MS 843 (1908) - A Neglected Argument - Fragments

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O.1

A NEGLECTED ARGUMENT FOR THE REALITY OF GOD.

"'God,' in what sense?" you ask? When so 'capitalized' (as we Americans say,) it is, in this paper, the definable proper noun, i.e. Ens necessarium, whether Real or not: He Who is supposedly creating the three Universes of Experience.

N N N NEGLECTED

A NEGLECTED ARGUMENT FOR THE REALITY OF GOD.

Last edit 12 months ago by Jon Alan Schmidt
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O.2

That which I shall designate 'The Neglected Argument,' like many processes of thought tending to produce belief, and so essentially 'arguments,' is not of a kind to be set down in propositions. It arises straight from unformulated experiences; and is incapable of statement. It must be thought out, and here to be described merely, or sketched rather. I postpone discussing its logic until after sketching it;

Last edit 12 months ago by Jon Alan Schmidt
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O.2

What I call 'The Neglected Argument,' like many processes of thought reasonably productive of belief, and so essentially arguments, is not capable of statement in propositions, but arises directly from unformulated observations, and is here merely to be roughly described. After doing so, I will discuss its logic.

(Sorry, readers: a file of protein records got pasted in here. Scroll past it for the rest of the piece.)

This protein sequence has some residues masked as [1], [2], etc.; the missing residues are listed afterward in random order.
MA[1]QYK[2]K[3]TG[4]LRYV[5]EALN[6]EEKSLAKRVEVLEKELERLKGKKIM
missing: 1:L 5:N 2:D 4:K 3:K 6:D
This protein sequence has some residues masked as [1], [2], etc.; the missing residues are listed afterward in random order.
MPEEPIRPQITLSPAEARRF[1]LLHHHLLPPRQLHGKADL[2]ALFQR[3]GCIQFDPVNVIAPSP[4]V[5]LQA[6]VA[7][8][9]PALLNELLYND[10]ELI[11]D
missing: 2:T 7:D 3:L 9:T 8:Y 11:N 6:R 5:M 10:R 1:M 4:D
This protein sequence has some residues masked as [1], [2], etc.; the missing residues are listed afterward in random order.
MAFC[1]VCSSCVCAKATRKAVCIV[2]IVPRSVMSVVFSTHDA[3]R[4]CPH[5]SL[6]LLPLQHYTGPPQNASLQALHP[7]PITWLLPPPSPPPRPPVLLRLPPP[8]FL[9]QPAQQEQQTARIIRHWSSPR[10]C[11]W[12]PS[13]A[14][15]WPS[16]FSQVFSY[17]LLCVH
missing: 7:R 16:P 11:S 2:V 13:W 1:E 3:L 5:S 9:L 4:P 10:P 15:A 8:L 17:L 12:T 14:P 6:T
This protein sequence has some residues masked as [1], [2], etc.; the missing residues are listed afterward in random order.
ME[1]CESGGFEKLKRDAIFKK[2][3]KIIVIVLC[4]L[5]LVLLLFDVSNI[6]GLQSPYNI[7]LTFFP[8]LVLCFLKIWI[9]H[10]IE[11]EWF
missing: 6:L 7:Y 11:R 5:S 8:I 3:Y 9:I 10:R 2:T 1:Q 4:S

Last edit 12 months ago by Jon Alan Schmidt
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O.2/3

By Experience, I mean any conscious effect contributing to a habit satisfactory and selfcontrolled yet destructible by no exercise of intellectual vigor but only by deadening one's powers. Thus if a little child inserts its finger into a flame, it will Experience a feeling which will contribute to form a habit of keeping his finger out of flames. It will be self-controlled, since he could easily behave in the contrary way; but he will be too well satisfied with the habit to do so. He cannot by any means rid himself of his antipathy to putting his finger into flame, unless he becomes insane or intoxicated: the effect is destructible only by deadening his cognitive powers.

Last edit 12 months ago by Jon Alan Schmidt
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O.45

distinction, though Real, is somewhat indefinite. (All distinctions are so in the last analysis, including that between the definite and the indefinite.) The purpose of the second stage of inquiry is to find experiential consequents of the hypothesis, that is conditional predictions as to what would necessarily be observable, if the hypothesis should be true, and under recognizable conditions capable of being found or brought about. A store of such having been provided, the third, and last, Stage of inquiry is entered upon

Last edit 12 months ago by Jon Alan Schmidt
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